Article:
In 1974, Badfinger prepared to embark on an American tour, their sixth, filled with anticipatory promise. They had two albums at the ready, an eponymous release on Warner Brothers and Ass on their home Apple turf, had established a well-regarded reputation even in the shadow of producers like George Harrison and Todd Rundgren, and Harry Nilsson had taken their "Without You" to the top spot only a couple of years earlier.
By the end of that fateful year, it would all turn bleak. Both of their guitarists would leave the band, and sometime after, the writers of "Without You," Pete Ham and Tom Evans, would imagine a world without them and take their own lives. The tale of managerial ripoffs and intra-band scandal is even more shocking given that Badfinger's music is hardly the skating-the-precipice sound that we expect from those who make deals with the devils-and-angels of creativity. They wrote radio-friendly hit songs, wore their hearts on their sleeves and were a harmony-and-guitar driven band who seemed more comforting than cataclysmic.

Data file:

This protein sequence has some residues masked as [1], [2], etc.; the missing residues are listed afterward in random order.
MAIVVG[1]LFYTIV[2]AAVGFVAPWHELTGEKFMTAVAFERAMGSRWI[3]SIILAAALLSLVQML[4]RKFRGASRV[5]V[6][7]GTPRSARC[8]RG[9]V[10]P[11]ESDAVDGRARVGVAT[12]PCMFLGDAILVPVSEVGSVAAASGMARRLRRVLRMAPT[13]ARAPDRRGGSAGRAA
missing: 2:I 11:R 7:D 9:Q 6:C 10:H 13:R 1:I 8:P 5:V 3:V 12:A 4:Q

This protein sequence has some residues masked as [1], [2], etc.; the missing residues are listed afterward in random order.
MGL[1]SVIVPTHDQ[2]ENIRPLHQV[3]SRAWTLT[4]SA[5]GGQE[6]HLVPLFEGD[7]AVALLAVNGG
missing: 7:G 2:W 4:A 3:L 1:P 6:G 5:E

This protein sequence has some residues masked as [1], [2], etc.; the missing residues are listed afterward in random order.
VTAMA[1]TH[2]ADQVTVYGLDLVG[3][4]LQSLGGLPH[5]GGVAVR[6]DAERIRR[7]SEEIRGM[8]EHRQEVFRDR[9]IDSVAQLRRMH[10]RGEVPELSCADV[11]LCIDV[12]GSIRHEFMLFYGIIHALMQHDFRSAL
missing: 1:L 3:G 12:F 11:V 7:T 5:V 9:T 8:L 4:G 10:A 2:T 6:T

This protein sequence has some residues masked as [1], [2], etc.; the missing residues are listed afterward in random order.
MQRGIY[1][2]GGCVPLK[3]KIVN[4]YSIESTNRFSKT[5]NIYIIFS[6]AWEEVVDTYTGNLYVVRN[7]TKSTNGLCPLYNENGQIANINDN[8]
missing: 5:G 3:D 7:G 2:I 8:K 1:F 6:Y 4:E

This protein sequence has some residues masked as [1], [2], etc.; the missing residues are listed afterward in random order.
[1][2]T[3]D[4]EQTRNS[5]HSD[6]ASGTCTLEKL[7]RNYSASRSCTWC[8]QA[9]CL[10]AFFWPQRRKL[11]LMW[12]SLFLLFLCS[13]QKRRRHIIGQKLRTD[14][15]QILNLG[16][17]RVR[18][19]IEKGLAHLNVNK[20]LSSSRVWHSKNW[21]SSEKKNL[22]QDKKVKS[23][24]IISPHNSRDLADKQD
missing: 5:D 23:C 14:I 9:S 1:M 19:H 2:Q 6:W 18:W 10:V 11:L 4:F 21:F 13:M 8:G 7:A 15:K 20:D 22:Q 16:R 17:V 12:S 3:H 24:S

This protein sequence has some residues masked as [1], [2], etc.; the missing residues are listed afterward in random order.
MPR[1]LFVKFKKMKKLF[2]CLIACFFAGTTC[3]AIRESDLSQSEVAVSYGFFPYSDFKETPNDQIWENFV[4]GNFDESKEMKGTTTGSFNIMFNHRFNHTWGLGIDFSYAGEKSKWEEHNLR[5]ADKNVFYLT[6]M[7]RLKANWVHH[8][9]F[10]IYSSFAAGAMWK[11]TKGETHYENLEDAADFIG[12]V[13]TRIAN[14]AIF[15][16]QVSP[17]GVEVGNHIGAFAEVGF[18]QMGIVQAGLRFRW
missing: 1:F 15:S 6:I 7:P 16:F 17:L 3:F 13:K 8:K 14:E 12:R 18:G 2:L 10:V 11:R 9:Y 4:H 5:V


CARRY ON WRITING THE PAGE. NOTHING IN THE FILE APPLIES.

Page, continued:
The tour was supposed to begin in Buffalo on February 1st, but didn't get underway until Detroit more than three weeks later. They traveled to the Ohio Agora circuit (perennial mid-size rock clubs that fit under a thousand comfortably) in early March, and on the 4th recorded a live show for WMMS in Cleveland, probably giving it a cursory mix upstairs in the small studio above the club before heading on to Toledo and Columbus.
It catches them at their most candid and approachable, another gig in a lifeline that would be abruptly cut short, all too valuable as a result. The original tapes, according to the Badfinger underground, have been stepped on by bassist Joey Molland with overdubbed drums, vocals, etc. The purist in me shudders, but you takes what you can get, and what I hear is a live band with the emphasis on some grand guitar work, an unheralded instrumental prowess that marks a no-frills rock combo on the forever road bashing out blues licks and indelible hooks and delivering them with grace and aplomb and poignancy, as in the soloings of "Give It Up" and the Hendrixisms of "Constitution." Pete sings "Name of the Game" with an aching prescience of the coming darkness, and before guitar rave-up on "Blind Owl," there is some brotherly banter that breaks your heart, knowing the abyss awaits.